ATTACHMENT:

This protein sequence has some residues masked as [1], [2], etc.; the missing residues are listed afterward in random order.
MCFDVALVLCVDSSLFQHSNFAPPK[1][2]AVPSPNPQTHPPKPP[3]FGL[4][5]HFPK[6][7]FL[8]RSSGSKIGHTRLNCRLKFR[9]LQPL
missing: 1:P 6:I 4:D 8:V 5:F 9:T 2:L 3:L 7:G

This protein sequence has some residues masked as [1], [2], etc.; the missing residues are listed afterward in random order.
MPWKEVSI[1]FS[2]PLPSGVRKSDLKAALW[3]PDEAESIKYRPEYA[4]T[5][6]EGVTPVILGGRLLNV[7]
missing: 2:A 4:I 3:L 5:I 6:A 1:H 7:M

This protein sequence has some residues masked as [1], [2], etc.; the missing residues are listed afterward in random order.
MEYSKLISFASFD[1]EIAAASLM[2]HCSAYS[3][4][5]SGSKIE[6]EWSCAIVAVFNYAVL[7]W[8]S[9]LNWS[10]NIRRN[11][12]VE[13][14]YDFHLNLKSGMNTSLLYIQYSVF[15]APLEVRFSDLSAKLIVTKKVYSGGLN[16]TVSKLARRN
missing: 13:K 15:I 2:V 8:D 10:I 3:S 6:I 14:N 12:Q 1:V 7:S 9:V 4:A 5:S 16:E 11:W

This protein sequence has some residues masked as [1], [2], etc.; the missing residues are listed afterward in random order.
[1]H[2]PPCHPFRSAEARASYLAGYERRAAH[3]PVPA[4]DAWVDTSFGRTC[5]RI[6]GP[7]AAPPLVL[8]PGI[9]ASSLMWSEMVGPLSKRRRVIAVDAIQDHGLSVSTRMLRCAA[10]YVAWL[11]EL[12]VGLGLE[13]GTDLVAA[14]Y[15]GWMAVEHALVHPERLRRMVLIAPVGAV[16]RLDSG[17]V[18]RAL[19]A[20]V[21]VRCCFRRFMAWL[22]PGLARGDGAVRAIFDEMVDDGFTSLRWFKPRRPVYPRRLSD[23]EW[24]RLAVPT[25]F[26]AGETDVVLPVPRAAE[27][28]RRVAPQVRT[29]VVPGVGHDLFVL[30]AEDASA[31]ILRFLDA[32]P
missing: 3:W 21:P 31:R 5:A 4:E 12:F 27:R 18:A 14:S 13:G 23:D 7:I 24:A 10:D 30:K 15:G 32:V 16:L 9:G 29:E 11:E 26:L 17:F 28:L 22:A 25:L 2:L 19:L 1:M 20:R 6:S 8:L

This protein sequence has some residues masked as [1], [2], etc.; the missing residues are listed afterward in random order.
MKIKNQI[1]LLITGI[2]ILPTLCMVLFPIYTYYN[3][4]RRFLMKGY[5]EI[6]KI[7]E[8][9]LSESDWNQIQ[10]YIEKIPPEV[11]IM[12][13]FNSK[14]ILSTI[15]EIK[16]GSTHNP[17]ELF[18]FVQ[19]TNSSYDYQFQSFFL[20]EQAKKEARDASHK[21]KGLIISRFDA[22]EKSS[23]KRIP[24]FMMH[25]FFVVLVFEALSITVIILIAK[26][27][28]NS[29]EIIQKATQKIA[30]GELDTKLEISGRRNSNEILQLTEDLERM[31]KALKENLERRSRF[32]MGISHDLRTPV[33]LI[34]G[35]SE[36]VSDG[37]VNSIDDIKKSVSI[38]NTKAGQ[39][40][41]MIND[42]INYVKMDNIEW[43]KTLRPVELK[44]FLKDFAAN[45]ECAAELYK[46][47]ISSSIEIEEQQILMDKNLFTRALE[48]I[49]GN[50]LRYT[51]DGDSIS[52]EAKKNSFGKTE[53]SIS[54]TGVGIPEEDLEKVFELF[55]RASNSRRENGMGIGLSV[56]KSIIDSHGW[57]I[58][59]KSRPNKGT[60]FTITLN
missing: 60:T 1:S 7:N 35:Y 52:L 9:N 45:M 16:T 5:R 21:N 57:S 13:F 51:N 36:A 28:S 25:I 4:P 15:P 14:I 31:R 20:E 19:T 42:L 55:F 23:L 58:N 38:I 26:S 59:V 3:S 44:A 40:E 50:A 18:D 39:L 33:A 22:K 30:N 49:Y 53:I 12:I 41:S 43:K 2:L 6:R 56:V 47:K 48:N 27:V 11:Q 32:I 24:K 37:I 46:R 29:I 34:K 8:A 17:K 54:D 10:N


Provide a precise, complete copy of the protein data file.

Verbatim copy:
This protein sequence has some residues masked as [1], [2], etc.; the missing residues are listed afterward in random order.
MCFDVALVLCVDSSLFQHSNFAPPK[1][2]AVPSPNPQTHPPKPP[3]FGL[4][5]HFPK[6][7]FL[8]RSSGSKIGHTRLNCRLKFR[9]LQPL
missing: 1:P 6:I 4:D 8:V 5:F 9:T 2:L 3:L 7:G

This protein sequence has some residues masked as [1], [2], etc.; the missing residues are listed afterward in random order.
MPWKEVSI[1]FS[2]PLPSGVRKSDLKAALW[3]PDEAESIKYRPEYA[4]T[5][6]EGVTPVILGGRLLNV[7]
missing: 2:A 4:I 3:L 5:I 6:A 1:H 7:M

This protein sequence has some residues masked as [1], [2], etc.; the missing residues are listed afterward in random order.
MEYSKLISFASFD[1]EIAAASLM[2]HCSAYS[3][4][5]SGSKIE[6]EWSCAIVAVFNYAVL[7]W[8]S[9]LNWS[10]NIRRN[11][12]VE[13][14]YDFHLNLKSGMNTSLLYIQYSVF[15]APLEVRFSDLSAKLIVTKKVYSGGLN[16]TVSKLARRN
missing: 13:K 15:I 2:V 8:D 10:I 3:S 6:I 14:N 12:Q 1:V 7:S 9:V 4:A 5:S 16:E 11:W

This protein sequence has some residues masked as [1], [2], etc.; the missing residues are listed afterward in random order.
[1]H[2]PPCHPFRSAEARASYLAGYERRAAH[3]PVPA[4]DAWVDTSFGRTC[5]RI[6]GP[7]AAPPLVL[8]PGI[9]ASSLMWSEMVGPLSKRRRVIAVDAIQDHGLSVSTRMLRCAA[10]YVAWL[11]EL[12]VGLGLE[13]GTDLVAA[14]Y[15]GWMAVEHALVHPERLRRMVLIAPVGAV[16]RLDSG[17]V[18]RAL[19]A[20]V[21]VRCCFRRFMAWL[22]PGLARGDGAVRAIFDEMVDDGFTSLRWFKPRRPVYPRRLSD[23]EW[24]RLAVPT[25]F[26]AGETDVVLPVPRAAE[27][28]RRVAPQVRT[29]VVPGVGHDLFVL[30]AEDASA[31]ILRFLDA[32]P
missing: 3:W 21:P 31:R 5:A 4:E 12:F 27:R 18:A 14:S 13:G 23:D 7:I 24:A 10:D 30:K 15:G 32:V 16:L 9:G 29:E 11:E 26:L 17:F 28:L 22:A 25:L 2:L 19:L 1:M 20:R 6:S 8:L

This protein sequence has some residues masked as [1], [2], etc.; the missing residues are listed afterward in random order.
MKIKNQI[1]LLITGI[2]ILPTLCMVLFPIYTYYN[3][4]RRFLMKGY[5]EI[6]KI[7]E[8][9]LSESDWNQIQ[10]YIEKIPPEV[11]IM[12][13]FNSK[14]ILSTI[15]EIK[16]GSTHNP[17]ELF[18]FVQ[19]TNSSYDYQFQSFFL[20]EQAKKEARDASHK[21]KGLIISRFDA[22]EKSS[23]KRIP[24]FMMH[25]FFVVLVFEALSITVIILIAK[26][27][28]NS[29]EIIQKATQKIA[30]GELDTKLEISGRRNSNEILQLTEDLERM[31]KALKENLERRSRF[32]MGISHDLRTPV[33]LI[34]G[35]SE[36]VSDG[37]VNSIDDIKKSVSI[38]NTKAGQ[39][40][41]MIND[42]INYVKMDNIEW[43]KTLRPVELK[44]FLKDFAAN[45]ECAAELYK[46][47]ISSSIEIEEQQILMDKNLFTRALE[48]I[49]GN[50]LRYT[51]DGDSIS[52]EAKKNSFGKTE[53]SIS[54]TGVGIPEEDLEKVFELF[55]RASNSRRENGMGIGLSV[56]KSIIDSHGW[57]I[58][59]KSRPNKGT[60]FTITLN
missing: 60:T 1:S 7:N 35:Y 52:L 9:N 45:M 16:T 5:R 21:N 57:S 13:F 51:N 36:A 28:S 25:I 4:P 15:P 14:I 31:R 20:E 19:T 42:L 55:F 23:L 58:N 38:I 26:S 59:V 3:S 44:A 40:E 50:A 18:D 39:L 33:A 22:K 30:N 49:Y 53:I 12:I 41:S 43:K 2:L 6:R 56:V 47:K 48:N 27:V 11:Q 32:I 24:K 37:I 46:R 29:I 34:K 8:A 17:K 54:D 10:N